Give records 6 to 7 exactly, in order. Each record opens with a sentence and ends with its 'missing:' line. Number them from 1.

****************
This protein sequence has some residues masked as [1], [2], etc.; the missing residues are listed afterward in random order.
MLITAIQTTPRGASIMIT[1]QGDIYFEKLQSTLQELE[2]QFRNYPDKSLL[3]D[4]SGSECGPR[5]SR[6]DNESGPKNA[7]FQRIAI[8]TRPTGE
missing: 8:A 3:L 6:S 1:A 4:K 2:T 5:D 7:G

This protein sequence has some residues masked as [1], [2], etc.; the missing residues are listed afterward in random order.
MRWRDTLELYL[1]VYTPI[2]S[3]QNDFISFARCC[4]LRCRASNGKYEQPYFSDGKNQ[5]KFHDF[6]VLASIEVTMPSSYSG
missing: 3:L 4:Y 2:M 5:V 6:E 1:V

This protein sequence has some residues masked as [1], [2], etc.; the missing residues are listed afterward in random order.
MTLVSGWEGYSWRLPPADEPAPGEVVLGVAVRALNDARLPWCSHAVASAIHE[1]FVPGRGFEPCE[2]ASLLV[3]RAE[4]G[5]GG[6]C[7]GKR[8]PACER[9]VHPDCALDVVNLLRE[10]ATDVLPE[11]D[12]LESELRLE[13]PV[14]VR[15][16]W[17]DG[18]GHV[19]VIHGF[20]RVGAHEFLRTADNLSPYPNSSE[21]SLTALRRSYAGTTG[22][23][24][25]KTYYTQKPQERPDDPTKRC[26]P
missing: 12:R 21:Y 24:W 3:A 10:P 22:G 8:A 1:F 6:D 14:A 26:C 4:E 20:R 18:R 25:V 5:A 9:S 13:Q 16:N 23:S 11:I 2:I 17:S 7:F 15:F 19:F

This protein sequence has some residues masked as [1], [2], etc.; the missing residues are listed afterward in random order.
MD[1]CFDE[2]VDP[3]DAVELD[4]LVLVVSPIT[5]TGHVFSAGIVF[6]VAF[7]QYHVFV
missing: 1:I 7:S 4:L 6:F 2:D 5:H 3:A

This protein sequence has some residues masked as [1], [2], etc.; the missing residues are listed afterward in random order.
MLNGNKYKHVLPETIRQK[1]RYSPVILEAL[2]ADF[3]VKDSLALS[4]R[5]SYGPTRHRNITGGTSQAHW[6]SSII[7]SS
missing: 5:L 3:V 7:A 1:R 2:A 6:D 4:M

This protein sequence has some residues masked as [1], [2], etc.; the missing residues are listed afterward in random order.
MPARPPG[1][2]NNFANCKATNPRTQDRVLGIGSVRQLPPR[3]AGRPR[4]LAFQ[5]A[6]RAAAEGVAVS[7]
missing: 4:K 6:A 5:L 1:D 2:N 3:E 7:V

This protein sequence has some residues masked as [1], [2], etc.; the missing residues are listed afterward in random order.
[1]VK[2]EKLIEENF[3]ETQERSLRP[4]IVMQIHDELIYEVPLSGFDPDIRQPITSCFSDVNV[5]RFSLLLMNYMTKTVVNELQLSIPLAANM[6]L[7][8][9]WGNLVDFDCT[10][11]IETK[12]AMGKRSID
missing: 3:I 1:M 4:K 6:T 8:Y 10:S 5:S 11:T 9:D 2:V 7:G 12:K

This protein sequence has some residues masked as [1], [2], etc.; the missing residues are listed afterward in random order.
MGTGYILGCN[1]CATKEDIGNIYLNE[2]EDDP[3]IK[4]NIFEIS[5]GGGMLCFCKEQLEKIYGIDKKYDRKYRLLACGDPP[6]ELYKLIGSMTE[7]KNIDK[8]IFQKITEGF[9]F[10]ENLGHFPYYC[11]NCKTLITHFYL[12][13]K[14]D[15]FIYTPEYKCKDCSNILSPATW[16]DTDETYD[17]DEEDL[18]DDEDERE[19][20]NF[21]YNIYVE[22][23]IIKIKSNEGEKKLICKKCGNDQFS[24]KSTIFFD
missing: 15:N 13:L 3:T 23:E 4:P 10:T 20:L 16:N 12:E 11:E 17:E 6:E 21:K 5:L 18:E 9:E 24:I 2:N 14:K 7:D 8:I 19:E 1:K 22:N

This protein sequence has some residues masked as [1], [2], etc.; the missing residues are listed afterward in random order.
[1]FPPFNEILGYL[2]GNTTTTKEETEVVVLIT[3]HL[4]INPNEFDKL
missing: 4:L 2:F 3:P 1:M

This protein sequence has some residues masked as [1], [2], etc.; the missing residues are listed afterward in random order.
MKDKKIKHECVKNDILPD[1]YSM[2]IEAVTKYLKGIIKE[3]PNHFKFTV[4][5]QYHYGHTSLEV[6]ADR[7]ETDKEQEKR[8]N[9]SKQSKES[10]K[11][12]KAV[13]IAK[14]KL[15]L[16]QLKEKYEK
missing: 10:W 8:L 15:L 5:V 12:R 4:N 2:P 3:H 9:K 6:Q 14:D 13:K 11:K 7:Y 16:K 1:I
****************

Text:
This protein sequence has some residues masked as [1], [2], etc.; the missing residues are listed afterward in random order.
MPARPPG[1][2]NNFANCKATNPRTQDRVLGIGSVRQLPPR[3]AGRPR[4]LAFQ[5]A[6]RAAAEGVAVS[7]
missing: 4:K 6:A 5:L 1:D 2:N 3:E 7:V

This protein sequence has some residues masked as [1], [2], etc.; the missing residues are listed afterward in random order.
[1]VK[2]EKLIEENF[3]ETQERSLRP[4]IVMQIHDELIYEVPLSGFDPDIRQPITSCFSDVNV[5]RFSLLLMNYMTKTVVNELQLSIPLAANM[6]L[7][8][9]WGNLVDFDCT[10][11]IETK[12]AMGKRSID
missing: 3:I 1:M 4:K 6:T 8:Y 10:S 5:S 11:T 9:D 2:V 7:G 12:K